Our coasts and seas have the potential to deliver growth and jobs in the coming years. In order to achieve blue growth, highly qualified and skilled professionals are needed. Yet many blue economy sectors are experiencing difficulties in finding the right employees – and most sectors expect these difficulties to continue in the near future: This is due to:
Four main actions have been put in place to tackle the skills gap in the blue economy:
1. Blue careers in Europe call for proposals
The Blue careers projects (European Maritime and Fisheries Fund (EMFF) work programme 2016, EUR 3.452.000) aim to establish platforms for cooperation between business and education at local/regional or transnational level to develop and implement concrete actions to close the skills gap, tackle the unemployment challenge and raise the attractiveness of "blue careers" among students.
Seven projects covering both higher education and vocational training have been selected and have started at the beginning of 2017.
2. Blueprint on sectorial skills cooperation for the maritime technology sector
"A new skills agenda for Europe" was launched in June 2016 and aims to make sure that people develop the skills necessary for the jobs of today and tomorrow, contributing to growth across the EU.Among the 10 concrete measures supporting the implementation of the skills agenda for Europe is the blueprint for sectoral skills cooperation.
The maritime technology sector has been identified with other 5 sectors to pilot this initiative. The European maritime technology industry is a world leader in terms of innovation and key enabler, providing the more advanced technologies and structures needed to ensure the development of all maritime activities, such as offshore renewable energies or aquaculture.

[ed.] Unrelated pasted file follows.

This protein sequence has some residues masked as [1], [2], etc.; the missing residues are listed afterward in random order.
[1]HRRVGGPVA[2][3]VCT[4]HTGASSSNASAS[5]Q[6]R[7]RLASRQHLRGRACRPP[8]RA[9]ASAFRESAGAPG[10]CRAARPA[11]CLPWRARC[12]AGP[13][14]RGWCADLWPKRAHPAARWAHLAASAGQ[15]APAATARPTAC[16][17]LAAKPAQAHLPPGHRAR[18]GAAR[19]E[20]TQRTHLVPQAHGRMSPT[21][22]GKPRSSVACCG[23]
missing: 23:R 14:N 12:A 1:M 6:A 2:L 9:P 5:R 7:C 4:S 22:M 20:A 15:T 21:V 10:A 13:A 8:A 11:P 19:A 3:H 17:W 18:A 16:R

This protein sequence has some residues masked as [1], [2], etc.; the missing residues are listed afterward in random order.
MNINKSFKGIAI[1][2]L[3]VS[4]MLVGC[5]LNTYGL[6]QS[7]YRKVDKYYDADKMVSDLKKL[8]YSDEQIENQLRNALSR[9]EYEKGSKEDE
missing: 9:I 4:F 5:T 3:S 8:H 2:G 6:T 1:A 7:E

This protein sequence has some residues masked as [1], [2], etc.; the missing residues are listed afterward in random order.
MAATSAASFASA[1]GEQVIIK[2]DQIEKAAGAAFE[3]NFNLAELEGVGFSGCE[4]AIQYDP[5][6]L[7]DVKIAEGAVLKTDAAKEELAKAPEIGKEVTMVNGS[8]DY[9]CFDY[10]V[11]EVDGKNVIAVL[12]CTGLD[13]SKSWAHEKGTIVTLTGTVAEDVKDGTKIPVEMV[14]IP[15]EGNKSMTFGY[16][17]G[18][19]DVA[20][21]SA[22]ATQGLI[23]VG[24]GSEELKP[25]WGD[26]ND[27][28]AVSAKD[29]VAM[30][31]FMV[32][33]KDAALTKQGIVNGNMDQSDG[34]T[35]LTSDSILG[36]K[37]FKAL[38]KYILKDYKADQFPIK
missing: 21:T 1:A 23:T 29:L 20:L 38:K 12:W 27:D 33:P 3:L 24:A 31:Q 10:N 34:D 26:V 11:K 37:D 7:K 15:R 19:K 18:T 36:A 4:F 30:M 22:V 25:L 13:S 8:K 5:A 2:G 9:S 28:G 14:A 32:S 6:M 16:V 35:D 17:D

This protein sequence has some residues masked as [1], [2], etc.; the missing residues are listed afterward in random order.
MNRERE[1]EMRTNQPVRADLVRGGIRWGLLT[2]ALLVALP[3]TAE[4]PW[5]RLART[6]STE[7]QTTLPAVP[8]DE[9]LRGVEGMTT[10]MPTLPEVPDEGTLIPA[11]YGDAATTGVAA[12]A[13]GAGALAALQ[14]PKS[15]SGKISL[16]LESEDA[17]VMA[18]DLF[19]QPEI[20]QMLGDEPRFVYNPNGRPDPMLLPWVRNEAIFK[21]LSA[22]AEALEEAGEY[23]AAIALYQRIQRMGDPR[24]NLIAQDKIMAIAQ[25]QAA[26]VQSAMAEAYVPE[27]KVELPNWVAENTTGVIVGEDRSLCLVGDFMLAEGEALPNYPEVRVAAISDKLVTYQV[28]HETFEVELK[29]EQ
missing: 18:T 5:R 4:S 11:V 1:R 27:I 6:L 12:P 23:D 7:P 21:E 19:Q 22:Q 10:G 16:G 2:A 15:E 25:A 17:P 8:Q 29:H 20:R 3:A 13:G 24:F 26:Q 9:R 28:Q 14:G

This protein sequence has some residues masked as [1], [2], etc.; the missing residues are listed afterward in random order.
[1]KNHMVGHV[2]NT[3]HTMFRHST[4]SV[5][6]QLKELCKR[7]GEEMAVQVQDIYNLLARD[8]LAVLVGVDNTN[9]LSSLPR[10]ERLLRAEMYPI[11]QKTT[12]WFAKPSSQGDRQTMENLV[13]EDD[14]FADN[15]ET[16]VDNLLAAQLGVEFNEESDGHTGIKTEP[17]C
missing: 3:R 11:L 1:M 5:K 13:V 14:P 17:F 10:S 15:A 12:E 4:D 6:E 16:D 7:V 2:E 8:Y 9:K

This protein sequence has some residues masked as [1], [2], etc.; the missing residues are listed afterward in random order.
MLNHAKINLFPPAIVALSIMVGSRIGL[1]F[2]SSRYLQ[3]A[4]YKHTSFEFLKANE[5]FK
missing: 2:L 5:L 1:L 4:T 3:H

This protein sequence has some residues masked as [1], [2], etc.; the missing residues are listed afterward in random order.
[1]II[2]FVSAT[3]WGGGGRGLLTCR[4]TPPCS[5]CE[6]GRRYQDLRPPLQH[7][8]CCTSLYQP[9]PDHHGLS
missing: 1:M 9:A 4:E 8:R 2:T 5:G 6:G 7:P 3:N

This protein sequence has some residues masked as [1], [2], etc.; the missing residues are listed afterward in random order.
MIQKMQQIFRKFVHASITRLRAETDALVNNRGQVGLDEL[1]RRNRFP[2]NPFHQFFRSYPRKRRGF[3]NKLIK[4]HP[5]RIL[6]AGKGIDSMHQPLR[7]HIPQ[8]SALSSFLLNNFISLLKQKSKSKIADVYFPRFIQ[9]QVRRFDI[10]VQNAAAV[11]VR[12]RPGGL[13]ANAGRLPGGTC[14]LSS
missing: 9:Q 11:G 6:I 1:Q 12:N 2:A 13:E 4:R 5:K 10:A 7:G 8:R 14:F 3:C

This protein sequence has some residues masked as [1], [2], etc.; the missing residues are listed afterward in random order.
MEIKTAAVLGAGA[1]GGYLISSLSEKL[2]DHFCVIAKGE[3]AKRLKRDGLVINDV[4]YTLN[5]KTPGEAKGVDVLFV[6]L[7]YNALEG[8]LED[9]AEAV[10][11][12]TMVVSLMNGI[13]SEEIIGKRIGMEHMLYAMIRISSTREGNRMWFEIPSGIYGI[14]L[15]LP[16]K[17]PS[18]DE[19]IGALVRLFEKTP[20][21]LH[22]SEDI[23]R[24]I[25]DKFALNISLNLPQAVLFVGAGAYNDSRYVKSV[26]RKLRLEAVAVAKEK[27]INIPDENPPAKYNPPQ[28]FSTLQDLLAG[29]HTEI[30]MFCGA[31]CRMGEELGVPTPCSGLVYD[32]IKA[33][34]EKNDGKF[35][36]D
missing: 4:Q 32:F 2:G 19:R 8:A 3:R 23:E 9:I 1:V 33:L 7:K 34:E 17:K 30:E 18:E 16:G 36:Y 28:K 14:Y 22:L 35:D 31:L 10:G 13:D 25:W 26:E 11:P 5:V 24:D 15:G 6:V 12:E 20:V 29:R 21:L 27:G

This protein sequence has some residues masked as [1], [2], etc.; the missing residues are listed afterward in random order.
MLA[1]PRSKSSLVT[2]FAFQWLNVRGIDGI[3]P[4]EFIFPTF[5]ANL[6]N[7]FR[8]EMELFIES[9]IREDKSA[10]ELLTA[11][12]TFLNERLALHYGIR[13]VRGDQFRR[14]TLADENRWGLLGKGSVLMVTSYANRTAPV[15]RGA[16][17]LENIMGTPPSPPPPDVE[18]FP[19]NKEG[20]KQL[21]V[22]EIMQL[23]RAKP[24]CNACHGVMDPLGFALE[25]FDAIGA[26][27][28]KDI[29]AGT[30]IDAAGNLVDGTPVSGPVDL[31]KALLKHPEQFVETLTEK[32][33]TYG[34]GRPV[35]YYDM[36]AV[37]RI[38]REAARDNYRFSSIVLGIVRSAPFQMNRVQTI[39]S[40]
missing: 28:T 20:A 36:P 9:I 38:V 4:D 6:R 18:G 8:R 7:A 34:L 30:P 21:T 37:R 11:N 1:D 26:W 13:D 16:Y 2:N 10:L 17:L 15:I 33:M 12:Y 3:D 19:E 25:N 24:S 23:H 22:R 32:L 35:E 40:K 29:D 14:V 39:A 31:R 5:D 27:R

Over the last decade the sector has radically changed and diversified passing from classical steel-intensive ship types to building the most complex and advanced technologies and vessels. The sector is one of the most research intensive ones in Europe, with 9% of its GDP invested in RDI and it is continuously innovating and diversifying into new activities. The industry is providing the technologies and vessels to enable a sustainable and safe development of the emerging blue economy: offshore wind, ocean energy, marine biotechnology, aquaculture, deep sea exploration and surveillance.
This demands new skills in highly specialised niche sectors. The blueprint serves as a framework to develop a comprehensive strategy and concrete actions at European level with an action plan to be then implemented at national/regional level. It is organised into 3 phases:
3. Expert group on "Skills and career development in the blue economy"
The expert group is composed of 40 experts and will support the European Commission to develop a skills policy for the marine and maritime sectors. The group will also give advice on education, training, skills and career development within the blue economy. The group representatives cover different sectors of the blue economy (shipping, shipbuilding, tourism, ocean energy, aquaculture, fisheries, marine biotechnology, etc.) and represent different sea basins.
All information related to the expert group, including the minutes of the meetings, are public and can be accessed through the Maritime Forum.
4. Ocean literacy
Horizon 2020 has allocated funding for two projects to boost ocean literacy:
Other projects also contribute to ocean literacy such as:
Press release: Ten actions to help equip people in Europe with better skills
New agenda for skills: frequently asked questions
Study: Green Jobs in the Blue Economy – A Bottom-up Approach
European Atlas of the Seas
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